Kundankulam's public interest ruling

07 May 2013

A panel of two judges at India's Supreme Court has concluded that the Kudankulam nuclear power plant is vital for the country's economic growth and dismissed widespread public apprehension at the project as having 'no basis'.

Kudankulam 250x174
Kudankulam

Judges KS Radhakrishnan and Dipak Misra reached their decision after considering detailed submissions including the criticisms levelled against the plant by its detractors and submissions from the legal representatives of Nuclear Power Corporation of India Ltd (NPCIL) and the Atomic Energy Regulatory Board (AERB). Their 247-page ruling covered India's nuclear power history, safety, international agreements, social responsibility, environmental issues and civil liability for nuclear damage among many other things.

After considering the evidence presented to them, the judges ruled that NPCIL had met all safety requirements, both on and off site, and that the code of practice laid down by the AERB, based on nationally and internationally recognised safety standards, had been followed. Furthermore, Judge Misra focused on the vital role of nuclear power in meeting India's energy needs. "The present case is one where there is need for nuclear energy for the welfare of the public and for other welfare of the people of India," he said.

The judges found that the decision to build the plant was justified, that all safety and security measures had been taken and necessary statutory permissions and clearances obtained. "Apprehension expressed by some sections of the public that if the units are commissioned or put into operation, it will have far reaching consequences … in our view has no basis," the judges noted.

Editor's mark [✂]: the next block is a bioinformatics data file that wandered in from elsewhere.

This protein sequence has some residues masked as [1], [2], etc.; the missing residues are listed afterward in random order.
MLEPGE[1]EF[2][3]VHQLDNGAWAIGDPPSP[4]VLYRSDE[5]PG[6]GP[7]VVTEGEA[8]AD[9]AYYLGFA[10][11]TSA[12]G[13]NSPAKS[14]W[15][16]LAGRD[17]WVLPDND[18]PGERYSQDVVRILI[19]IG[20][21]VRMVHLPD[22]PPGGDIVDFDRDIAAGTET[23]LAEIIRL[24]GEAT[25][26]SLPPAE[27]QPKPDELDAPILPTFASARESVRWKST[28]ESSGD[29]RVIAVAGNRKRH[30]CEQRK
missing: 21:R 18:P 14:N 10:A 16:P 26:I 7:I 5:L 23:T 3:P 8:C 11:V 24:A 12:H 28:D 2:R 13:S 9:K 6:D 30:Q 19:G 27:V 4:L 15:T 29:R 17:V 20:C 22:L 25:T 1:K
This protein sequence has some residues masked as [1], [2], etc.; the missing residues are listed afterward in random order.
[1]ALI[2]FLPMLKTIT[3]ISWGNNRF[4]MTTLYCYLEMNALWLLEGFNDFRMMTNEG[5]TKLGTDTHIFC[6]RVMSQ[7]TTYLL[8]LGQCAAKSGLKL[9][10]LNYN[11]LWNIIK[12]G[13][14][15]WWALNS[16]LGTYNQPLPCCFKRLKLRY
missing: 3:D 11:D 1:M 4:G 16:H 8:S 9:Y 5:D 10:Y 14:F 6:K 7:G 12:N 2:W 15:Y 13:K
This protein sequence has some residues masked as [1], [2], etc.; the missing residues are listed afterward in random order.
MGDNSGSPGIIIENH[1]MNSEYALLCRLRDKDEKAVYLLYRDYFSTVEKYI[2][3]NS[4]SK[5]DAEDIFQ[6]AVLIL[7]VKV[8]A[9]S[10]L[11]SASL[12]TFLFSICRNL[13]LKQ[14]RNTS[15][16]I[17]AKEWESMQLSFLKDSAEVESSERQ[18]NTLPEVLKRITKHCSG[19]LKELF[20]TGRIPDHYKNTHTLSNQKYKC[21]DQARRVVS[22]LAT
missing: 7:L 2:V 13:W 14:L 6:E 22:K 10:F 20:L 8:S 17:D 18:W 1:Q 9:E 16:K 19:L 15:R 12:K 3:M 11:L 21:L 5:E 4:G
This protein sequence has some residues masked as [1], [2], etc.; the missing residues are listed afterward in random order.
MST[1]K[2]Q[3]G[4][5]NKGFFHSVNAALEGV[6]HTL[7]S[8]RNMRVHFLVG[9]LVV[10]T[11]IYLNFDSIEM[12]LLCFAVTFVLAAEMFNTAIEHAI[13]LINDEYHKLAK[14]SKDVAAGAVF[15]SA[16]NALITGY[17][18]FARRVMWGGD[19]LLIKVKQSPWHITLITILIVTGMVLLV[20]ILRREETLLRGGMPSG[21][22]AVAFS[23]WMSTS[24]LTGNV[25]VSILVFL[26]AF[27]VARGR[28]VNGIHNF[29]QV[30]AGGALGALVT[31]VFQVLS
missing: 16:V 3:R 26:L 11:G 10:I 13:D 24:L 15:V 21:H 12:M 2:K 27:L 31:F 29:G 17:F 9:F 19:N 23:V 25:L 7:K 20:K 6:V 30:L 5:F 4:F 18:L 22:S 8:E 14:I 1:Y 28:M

Naturally the judges stressed that full regulatory processes must be followed in the commissioning of the plant, but they also directed that criminal charges against protestors should be withdrawn "so that peace and normalcy be restored at Kudankulam" while steps are taken to communicate to people "the necessity of the plant which is in the largest interest of the nation particularly the State of Tamil Nadu."

Two Russian-designed and supplied VVER-1000 reactors are under construction at Kudankulam in Tamil Nadu under a Russian-financed contract signed in 1988. The project is controlled by Indian state nuclear company NPCIL, with Russian oversight. Construction began on the units in 2002 and they were completed shortly before the Fukushima accident of March 2011, but the sudden growth of a powerful local protest movement delayed the start of commissioning until the state government intervened in March 2012. Technical issues discovered during commissioning of unit one have necessitated the replacement of several valves in the passive core cooling system, leading to further delays.

Researched and written
by World Nuclear News

Filed under: New build, Construction, India